Having begun his artistic career well over three decades ago as a photographer, Jean-Marc Bustamante has since worked across diverse media to produce sculptures, prints, paintings, and installations. His tellingly titled series “Aperture,” 2015–, is the latest reminder that no matter what materials, tools, or processes Bustamante employs, his work remains conceptually rooted in photography.

    The nine large-format ink-jet prints on silver photographic paper that were featured in Bustamente’s recent show are based on scans of his colored-felt-tip-marker drawings. Installed in numerical order across

  • picks February 04, 2016

    Peter Shire

    Peter Shire’s current show is the result of long-distance conversations between French curator Julie Boukobza and the Los Angeles–born and –based artist. Via email and Skype, together they selected drawings and small three-dimensional works in metal, ceramics, and wood from the 1980s through 2015. The resulting miniretrospective celebrates Shire’s multifaceted oeuvre with a mix of functional design objects and decorative objets d’art.

    Nearly forty three-dimensional works are informally arranged on a large, custom-built table that leaves the viewer just barely enough space to navigate the gallery’s

  • “Ugo Rondinone: I ♥ John Giorno”

    Living up to its impassioned title, “Ugo Rondinone: I ♥ John Giorno” was an adulation of the American counterculture icon as a poet, artist, friend, lover, activist, archivist, muse, and inspiration. Conceived by his longtime partner, Swiss artist Ugo Rondinone, and curated by Florence Ostende, Giorno’s first-ever retrospective was an exhaustive yet intimate showcase comprising more than three hundred artworks, six hundred audible poems, and fifteen thousand archival photos and documents. It was also a tribute show featuring works by Rondinone, Angela Bulloch, Anne Collier, Verne Dawson, Judith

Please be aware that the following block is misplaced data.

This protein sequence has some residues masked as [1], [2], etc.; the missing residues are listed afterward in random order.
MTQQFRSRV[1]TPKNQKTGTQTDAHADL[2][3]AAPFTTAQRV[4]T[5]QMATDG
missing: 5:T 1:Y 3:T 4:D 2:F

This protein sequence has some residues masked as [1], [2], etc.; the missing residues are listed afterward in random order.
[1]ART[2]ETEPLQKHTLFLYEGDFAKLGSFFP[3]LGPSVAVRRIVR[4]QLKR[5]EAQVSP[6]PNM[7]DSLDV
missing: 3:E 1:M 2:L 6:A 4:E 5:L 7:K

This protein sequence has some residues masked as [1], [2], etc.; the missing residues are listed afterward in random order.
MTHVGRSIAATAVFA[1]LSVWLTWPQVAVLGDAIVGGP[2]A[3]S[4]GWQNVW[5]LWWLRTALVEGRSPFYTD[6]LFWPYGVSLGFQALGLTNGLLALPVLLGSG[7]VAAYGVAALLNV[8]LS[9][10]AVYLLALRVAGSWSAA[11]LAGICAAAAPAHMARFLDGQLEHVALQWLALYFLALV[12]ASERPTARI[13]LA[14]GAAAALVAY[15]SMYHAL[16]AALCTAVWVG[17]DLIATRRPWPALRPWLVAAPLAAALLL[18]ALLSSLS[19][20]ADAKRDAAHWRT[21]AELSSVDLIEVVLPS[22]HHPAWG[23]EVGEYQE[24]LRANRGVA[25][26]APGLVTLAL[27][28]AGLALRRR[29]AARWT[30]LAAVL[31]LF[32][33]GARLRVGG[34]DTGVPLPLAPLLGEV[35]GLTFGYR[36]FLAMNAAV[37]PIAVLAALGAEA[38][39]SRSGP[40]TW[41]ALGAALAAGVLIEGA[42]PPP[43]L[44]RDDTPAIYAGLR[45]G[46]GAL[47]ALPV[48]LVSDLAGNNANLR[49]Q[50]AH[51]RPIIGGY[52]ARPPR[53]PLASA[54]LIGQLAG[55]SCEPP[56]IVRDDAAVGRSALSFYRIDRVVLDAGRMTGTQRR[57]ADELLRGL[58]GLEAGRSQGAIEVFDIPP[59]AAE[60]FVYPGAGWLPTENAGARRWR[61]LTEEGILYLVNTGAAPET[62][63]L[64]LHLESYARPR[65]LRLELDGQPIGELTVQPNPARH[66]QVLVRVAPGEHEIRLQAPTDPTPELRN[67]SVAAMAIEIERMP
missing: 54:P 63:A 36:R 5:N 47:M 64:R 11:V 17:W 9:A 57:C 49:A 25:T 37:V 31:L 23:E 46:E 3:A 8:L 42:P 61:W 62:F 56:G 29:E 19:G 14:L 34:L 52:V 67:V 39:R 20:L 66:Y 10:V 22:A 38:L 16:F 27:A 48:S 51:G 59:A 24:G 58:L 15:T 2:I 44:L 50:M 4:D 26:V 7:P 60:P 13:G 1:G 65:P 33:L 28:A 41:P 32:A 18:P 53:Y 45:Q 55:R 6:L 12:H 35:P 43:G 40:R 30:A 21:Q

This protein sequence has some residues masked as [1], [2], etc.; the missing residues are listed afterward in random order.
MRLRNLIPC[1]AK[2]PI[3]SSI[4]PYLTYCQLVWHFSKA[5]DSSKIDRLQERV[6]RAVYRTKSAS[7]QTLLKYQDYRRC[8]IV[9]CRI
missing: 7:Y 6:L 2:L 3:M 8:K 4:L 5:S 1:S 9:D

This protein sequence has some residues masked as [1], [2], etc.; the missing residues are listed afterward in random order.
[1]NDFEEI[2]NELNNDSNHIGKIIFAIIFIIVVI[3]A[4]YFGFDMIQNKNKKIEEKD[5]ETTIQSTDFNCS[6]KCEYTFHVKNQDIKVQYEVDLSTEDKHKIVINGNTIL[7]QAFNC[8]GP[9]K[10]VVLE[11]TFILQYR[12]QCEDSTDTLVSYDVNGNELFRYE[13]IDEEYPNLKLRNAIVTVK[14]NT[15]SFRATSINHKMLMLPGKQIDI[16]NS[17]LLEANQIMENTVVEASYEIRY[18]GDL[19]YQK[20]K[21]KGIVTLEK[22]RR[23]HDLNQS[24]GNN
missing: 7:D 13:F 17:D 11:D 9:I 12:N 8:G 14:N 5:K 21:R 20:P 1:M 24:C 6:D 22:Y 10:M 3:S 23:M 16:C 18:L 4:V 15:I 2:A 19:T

• Dominique Gonzalez-Foerster

    In 1977, a twelve-year-old Dominique Gonzalez-Foerster visited Marcel Duchamp’s exhibition at the newly opened Centre Pompidou. Evoking this seminal experience at the threshold to her own Pompidou survey thirty-eight years later, Gonzalez-Foerster adhered a life-size transparent photograph of Duchamp’s show to a street-facing glass wall and retrofitted the abutting exhibition space with elements of the museum’s original decor. Inside this installation, Espace 77, 2015, viewers stand on period gray carpeting amid Michel Cadestin’s President armchairs and look through ghostly images of Duchamp’s

  • interviews December 07, 2015

    Julien Prévieux

    Julien Prévieux, winner of the 2014 Marcel Duchamp prize, here discusses his current solo exhibition at Espace 315 at the Centre Pompidou in the context of the recent terrorist attacks in Paris. Focusing on a particular body of work included in the show, “Atelier de dessin - B.A.C. du 14e arrondissement de Paris” (Drawing Workshop: Anti-crime Police Officers from Paris’s Fourteenth Arrondissement), 2011–, a collaboration with Parisian police officers, Prévieux addresses the unintended political implications of this series. The exhibition is on view through February 1, 2016.